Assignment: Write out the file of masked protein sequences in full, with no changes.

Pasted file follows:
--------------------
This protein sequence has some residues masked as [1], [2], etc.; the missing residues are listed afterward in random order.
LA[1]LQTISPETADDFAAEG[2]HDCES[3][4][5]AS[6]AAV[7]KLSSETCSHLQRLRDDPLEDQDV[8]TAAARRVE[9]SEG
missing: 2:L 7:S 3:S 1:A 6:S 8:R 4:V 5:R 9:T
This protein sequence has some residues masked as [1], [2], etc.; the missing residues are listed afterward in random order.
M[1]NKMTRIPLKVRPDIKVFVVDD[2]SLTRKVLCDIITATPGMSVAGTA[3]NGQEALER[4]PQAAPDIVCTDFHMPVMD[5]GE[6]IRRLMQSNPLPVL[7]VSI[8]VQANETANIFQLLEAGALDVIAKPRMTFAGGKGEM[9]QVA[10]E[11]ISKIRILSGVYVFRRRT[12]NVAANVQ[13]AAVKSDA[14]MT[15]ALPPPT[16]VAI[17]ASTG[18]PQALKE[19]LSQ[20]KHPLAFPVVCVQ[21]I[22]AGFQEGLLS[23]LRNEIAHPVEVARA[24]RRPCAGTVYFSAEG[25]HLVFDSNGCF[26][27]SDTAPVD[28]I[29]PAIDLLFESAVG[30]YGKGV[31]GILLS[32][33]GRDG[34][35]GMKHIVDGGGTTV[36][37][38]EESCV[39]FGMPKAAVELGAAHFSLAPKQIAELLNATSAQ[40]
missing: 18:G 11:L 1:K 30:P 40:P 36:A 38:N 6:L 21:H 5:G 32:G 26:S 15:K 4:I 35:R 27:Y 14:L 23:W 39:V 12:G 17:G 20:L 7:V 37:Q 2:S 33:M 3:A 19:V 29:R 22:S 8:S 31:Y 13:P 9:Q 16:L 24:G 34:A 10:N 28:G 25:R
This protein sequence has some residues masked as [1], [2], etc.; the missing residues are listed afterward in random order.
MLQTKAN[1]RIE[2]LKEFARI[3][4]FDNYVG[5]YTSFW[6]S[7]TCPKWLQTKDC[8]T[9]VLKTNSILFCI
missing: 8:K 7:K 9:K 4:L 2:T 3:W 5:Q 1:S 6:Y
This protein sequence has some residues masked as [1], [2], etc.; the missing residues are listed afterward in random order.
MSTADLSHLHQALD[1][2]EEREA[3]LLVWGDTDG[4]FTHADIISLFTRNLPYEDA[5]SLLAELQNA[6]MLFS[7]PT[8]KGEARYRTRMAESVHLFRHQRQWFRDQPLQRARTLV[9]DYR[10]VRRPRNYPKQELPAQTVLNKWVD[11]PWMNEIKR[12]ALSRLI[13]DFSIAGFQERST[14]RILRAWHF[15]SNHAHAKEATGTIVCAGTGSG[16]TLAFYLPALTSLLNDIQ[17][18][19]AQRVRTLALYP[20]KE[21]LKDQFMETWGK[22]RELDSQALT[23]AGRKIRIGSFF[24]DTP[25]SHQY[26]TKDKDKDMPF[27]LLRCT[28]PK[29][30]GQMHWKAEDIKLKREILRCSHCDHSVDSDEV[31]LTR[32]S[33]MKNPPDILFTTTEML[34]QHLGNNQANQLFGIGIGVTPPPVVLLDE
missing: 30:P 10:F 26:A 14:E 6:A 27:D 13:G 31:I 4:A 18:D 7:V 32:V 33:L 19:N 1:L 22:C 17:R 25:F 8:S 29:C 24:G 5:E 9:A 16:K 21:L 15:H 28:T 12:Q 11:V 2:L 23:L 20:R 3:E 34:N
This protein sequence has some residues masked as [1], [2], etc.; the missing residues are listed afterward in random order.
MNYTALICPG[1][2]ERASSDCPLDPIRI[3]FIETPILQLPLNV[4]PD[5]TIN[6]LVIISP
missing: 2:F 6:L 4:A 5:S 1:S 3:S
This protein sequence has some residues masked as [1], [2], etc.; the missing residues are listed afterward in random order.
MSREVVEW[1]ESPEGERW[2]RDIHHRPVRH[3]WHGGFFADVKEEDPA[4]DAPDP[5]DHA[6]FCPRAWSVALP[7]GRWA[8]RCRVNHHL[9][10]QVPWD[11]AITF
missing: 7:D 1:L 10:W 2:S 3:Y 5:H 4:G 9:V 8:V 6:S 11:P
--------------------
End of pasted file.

This protein sequence has some residues masked as [1], [2], etc.; the missing residues are listed afterward in random order.
LA[1]LQTISPETADDFAAEG[2]HDCES[3][4][5]AS[6]AAV[7]KLSSETCSHLQRLRDDPLEDQDV[8]TAAARRVE[9]SEG
missing: 2:L 7:S 3:S 1:A 6:S 8:R 4:V 5:R 9:T
This protein sequence has some residues masked as [1], [2], etc.; the missing residues are listed afterward in random order.
M[1]NKMTRIPLKVRPDIKVFVVDD[2]SLTRKVLCDIITATPGMSVAGTA[3]NGQEALER[4]PQAAPDIVCTDFHMPVMD[5]GE[6]IRRLMQSNPLPVL[7]VSI[8]VQANETANIFQLLEAGALDVIAKPRMTFAGGKGEM[9]QVA[10]E[11]ISKIRILSGVYVFRRRT[12]NVAANVQ[13]AAVKSDA[14]MT[15]ALPPPT[16]VAI[17]ASTG[18]PQALKE[19]LSQ[20]KHPLAFPVVCVQ[21]I[22]AGFQEGLLS[23]LRNEIAHPVEVARA[24]RRPCAGTVYFSAEG[25]HLVFDSNGCF[26][27]SDTAPVD[28]I[29]PAIDLLFESAVG[30]YGKGV[31]GILLS[32][33]GRDG[34][35]GMKHIVDGGGTTV[36][37][38]EESCV[39]FGMPKAAVELGAAHFSLAPKQIAELLNATSAQ[40]
missing: 18:G 11:L 1:K 30:P 40:P 36:A 38:N 6:L 21:H 5:G 32:G 26:S 15:K 4:I 35:R 27:Y 14:L 23:W 39:V 12:G 17:G 20:L 7:V 37:Q 2:S 33:M 3:A 19:V 29:R 22:S 8:S 31:Y 13:P 9:Q 16:L 24:G 34:A 10:N 28:G 25:R
This protein sequence has some residues masked as [1], [2], etc.; the missing residues are listed afterward in random order.
MLQTKAN[1]RIE[2]LKEFARI[3][4]FDNYVG[5]YTSFW[6]S[7]TCPKWLQTKDC[8]T[9]VLKTNSILFCI
missing: 8:K 7:K 9:K 4:L 2:T 3:W 5:Q 1:S 6:Y
This protein sequence has some residues masked as [1], [2], etc.; the missing residues are listed afterward in random order.
MSTADLSHLHQALD[1][2]EEREA[3]LLVWGDTDG[4]FTHADIISLFTRNLPYEDA[5]SLLAELQNA[6]MLFS[7]PT[8]KGEARYRTRMAESVHLFRHQRQWFRDQPLQRARTLV[9]DYR[10]VRRPRNYPKQELPAQTVLNKWVD[11]PWMNEIKR[12]ALSRLI[13]DFSIAGFQERST[14]RILRAWHF[15]SNHAHAKEATGTIVCAGTGSG[16]TLAFYLPALTSLLNDIQ[17][18][19]AQRVRTLALYP[20]KE[21]LKDQFMETWGK[22]RELDSQALT[23]AGRKIRIGSFF[24]DTP[25]SHQY[26]TKDKDKDMPF[27]LLRCT[28]PK[29][30]GQMHWKAEDIKLKREILRCSHCDHSVDSDEV[31]LTR[32]S[33]MKNPPDILFTTTEML[34]QHLGNNQANQLFGIGIGVTPPPVVLLDE
missing: 30:P 10:F 26:A 14:E 6:A 27:D 13:G 31:I 4:A 18:D 7:V 32:V 33:L 19:N 1:L 22:C 17:R 25:F 8:S 29:C 24:G 5:E 9:A 16:K 21:L 15:H 28:T 12:Q 11:V 2:L 23:L 20:R 3:E 34:N
This protein sequence has some residues masked as [1], [2], etc.; the missing residues are listed afterward in random order.
MNYTALICPG[1][2]ERASSDCPLDPIRI[3]FIETPILQLPLNV[4]PD[5]TIN[6]LVIISP
missing: 2:F 6:L 4:A 5:S 1:S 3:S
This protein sequence has some residues masked as [1], [2], etc.; the missing residues are listed afterward in random order.
MSREVVEW[1]ESPEGERW[2]RDIHHRPVRH[3]WHGGFFADVKEEDPA[4]DAPDP[5]DHA[6]FCPRAWSVALP[7]GRWA[8]RCRVNHHL[9][10]QVPWD[11]AITF
missing: 7:D 1:L 10:W 2:S 3:Y 5:H 4:G 9:V 8:V 6:S 11:P